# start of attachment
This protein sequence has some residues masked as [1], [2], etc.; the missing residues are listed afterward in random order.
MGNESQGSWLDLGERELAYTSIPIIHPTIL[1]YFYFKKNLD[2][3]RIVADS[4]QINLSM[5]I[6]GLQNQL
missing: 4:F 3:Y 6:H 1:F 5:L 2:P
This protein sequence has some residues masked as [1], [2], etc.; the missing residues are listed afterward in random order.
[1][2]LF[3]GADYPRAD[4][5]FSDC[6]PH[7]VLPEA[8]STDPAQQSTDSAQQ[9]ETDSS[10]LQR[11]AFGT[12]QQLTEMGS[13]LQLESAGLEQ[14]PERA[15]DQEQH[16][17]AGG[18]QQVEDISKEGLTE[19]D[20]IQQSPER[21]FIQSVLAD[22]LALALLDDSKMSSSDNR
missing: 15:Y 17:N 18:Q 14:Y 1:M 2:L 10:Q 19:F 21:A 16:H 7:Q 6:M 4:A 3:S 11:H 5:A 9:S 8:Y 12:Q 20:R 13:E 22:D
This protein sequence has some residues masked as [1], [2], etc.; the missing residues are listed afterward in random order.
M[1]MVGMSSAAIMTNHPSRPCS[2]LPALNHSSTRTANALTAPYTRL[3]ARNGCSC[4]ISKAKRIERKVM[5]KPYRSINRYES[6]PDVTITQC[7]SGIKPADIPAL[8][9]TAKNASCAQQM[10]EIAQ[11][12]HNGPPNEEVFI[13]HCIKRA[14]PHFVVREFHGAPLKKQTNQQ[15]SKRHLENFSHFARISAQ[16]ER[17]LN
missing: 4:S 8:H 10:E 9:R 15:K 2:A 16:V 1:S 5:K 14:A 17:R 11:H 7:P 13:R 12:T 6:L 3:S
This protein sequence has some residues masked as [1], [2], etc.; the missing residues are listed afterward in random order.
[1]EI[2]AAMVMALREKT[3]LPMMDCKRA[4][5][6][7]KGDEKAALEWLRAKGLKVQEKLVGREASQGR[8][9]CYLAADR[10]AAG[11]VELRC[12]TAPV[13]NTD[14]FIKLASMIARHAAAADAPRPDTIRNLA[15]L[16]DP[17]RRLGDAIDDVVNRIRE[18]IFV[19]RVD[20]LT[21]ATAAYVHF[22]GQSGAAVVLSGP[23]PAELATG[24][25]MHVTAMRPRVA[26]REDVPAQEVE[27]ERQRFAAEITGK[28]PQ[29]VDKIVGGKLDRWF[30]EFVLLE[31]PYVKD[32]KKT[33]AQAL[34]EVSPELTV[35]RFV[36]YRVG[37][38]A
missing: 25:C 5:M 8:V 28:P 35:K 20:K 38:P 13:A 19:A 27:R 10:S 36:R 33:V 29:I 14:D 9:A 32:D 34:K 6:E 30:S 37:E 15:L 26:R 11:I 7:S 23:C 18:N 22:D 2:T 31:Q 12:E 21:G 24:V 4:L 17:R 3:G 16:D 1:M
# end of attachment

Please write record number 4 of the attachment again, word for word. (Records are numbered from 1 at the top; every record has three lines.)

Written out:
This protein sequence has some residues masked as [1], [2], etc.; the missing residues are listed afterward in random order.
[1]EI[2]AAMVMALREKT[3]LPMMDCKRA[4][5][6][7]KGDEKAALEWLRAKGLKVQEKLVGREASQGR[8][9]CYLAADR[10]AAG[11]VELRC[12]TAPV[13]NTD[14]FIKLASMIARHAAAADAPRPDTIRNLA[15]L[16]DP[17]RRLGDAIDDVVNRIRE[18]IFV[19]RVD[20]LT[21]ATAAYVHF[22]GQSGAAVVLSGP[23]PAELATG[24][25]MHVTAMRPRVA[26]REDVPAQEVE[27]ERQRFAAEITGK[28]PQ[29]VDKIVGGKLDRWF[30]EFVLLE[31]PYVKD[32]KKT[33]AQAL[34]EVSPELTV[35]RFV[36]YRVG[37][38]A
missing: 25:C 5:M 8:V 28:P 35:K 20:K 38:P 13:A 19:A 27:R 10:S 36:R 33:V 29:I 14:D 9:A 32:D 34:K 6:E 30:S 37:E 15:L 26:R 11:I 7:S 23:C 18:N 22:D 2:T 31:Q 12:E 21:G 24:V 4:L 17:R 3:G 16:D 1:M